Nov 29, 2014 rated it really liked it  ·  review of another edition
I'm not sure how Gibson manages to carve out these visions of the future that just wriggle into your brain and convince you that they're just so very possible and true but he does it every. damn. time.

This tale told in two timelines takes place in futures that are human and horribly, wonderfully, grimly liveable. In one, phone games, 3d printed drugs, and technologically messed up soldiers paint a bleakly recognisable future. In the other, the apocalypse has happened and instead of Mad Max it's
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David V.
Sep 28, 2014 rated it did not like it  ·  review of another edition
Shelves: gave-up
Received this as an ARC via my employer Barnes & Noble. I began it today and after 24 pages, I remembered why I didn't like Mr. Gibson's books. If you're not a computer geek or a gamer, then you don't know what the hell he's talking about. The jargon and slang expressions meant nothing to me, and it was difficult to ascertain from the context------so, unfortunately, I'm giving up and moving on to another book. I'm not going to live long enough to read everything I want to read anyway, so I ...more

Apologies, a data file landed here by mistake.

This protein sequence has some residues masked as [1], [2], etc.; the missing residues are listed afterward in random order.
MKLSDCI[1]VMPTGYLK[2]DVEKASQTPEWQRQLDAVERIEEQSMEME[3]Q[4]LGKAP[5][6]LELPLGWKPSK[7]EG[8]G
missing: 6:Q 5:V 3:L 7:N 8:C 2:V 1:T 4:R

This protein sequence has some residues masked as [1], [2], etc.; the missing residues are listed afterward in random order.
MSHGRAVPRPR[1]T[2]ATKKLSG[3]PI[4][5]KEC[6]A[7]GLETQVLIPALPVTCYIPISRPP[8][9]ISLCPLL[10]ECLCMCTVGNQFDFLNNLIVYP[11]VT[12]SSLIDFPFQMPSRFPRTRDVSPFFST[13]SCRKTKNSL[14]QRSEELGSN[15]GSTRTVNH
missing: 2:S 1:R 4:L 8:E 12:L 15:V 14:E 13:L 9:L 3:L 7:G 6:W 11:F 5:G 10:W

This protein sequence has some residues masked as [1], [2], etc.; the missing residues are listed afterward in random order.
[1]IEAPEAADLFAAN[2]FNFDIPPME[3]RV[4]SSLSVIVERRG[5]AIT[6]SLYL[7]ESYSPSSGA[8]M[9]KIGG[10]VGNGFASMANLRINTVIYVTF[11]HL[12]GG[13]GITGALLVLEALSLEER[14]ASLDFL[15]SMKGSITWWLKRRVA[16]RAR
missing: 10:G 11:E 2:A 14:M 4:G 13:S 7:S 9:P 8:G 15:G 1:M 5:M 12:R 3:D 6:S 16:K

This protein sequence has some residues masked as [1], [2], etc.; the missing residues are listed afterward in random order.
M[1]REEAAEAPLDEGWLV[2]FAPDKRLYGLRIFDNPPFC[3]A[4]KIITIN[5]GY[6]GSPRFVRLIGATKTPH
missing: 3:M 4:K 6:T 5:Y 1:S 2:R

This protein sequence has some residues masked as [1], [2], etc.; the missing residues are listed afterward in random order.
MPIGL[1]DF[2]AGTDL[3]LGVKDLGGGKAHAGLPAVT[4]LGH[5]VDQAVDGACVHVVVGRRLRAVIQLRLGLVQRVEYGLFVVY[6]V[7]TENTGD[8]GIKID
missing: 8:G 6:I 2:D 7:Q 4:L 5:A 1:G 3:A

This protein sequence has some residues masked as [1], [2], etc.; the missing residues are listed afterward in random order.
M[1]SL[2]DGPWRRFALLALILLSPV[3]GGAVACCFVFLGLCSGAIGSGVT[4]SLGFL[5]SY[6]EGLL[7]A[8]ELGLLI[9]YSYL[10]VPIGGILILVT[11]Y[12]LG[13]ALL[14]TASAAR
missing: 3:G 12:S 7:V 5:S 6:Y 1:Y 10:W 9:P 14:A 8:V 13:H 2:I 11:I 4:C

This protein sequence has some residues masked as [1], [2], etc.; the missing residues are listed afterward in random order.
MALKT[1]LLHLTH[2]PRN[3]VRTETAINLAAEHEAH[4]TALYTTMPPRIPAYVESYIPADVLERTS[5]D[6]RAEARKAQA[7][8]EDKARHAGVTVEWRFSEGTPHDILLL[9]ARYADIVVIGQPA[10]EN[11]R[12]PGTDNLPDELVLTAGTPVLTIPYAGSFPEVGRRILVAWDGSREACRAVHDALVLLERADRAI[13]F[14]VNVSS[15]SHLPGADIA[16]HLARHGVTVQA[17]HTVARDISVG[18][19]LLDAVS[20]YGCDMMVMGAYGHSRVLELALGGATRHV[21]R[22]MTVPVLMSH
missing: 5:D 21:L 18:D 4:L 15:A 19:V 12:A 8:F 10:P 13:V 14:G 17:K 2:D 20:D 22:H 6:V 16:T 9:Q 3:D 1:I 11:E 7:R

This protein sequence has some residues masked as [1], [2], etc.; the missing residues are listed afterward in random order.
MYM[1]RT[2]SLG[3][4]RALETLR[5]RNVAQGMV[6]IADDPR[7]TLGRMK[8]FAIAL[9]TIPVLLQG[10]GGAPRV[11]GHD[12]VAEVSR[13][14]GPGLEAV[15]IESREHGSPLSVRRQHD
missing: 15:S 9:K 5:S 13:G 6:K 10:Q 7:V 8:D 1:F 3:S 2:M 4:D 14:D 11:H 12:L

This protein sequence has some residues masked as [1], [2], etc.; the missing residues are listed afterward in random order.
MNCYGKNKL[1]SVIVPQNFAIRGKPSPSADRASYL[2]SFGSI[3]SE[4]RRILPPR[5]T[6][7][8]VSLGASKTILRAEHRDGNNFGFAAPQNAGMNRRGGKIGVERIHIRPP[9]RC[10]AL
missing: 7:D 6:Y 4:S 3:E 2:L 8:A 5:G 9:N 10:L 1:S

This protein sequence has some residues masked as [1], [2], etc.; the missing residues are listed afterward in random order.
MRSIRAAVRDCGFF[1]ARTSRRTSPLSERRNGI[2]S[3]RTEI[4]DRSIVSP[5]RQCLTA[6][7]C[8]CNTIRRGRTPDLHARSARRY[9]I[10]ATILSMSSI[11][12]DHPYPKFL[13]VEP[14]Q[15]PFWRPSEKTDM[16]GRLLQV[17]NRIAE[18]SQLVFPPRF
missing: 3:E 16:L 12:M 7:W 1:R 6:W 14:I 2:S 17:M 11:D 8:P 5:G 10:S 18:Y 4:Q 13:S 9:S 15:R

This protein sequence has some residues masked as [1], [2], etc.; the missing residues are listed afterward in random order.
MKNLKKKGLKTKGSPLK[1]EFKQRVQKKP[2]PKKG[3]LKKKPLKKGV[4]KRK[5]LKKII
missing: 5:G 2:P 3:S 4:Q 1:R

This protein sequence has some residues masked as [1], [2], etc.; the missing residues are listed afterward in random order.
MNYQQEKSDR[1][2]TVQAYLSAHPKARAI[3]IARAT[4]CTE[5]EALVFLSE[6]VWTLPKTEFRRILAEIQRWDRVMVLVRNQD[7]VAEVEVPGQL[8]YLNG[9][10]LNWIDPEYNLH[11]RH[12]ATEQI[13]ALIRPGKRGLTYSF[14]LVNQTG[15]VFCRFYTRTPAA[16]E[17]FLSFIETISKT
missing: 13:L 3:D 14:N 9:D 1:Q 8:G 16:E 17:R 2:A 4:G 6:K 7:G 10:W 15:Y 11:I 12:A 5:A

John
Nov 02, 2014 rated it liked it  ·  review of another edition
Hard to pick the right rating for this one. It's as though I've ordered a chicken parma because I like chicken parmas, and this certainly is a very tasty chicken parma, but somehow I'm disappointed that it tastes like so many other chicken parmas.

Replace chicken parma with "book with a near future settings where some rich people with inscrutable motivations do something via, then for, then ulitmately via some spud from the lower social strata which boils down to one pivotal moment of agency
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Rob
Executive Summary: A good, but not great techno-thriller of sorts. 3.5 Stars.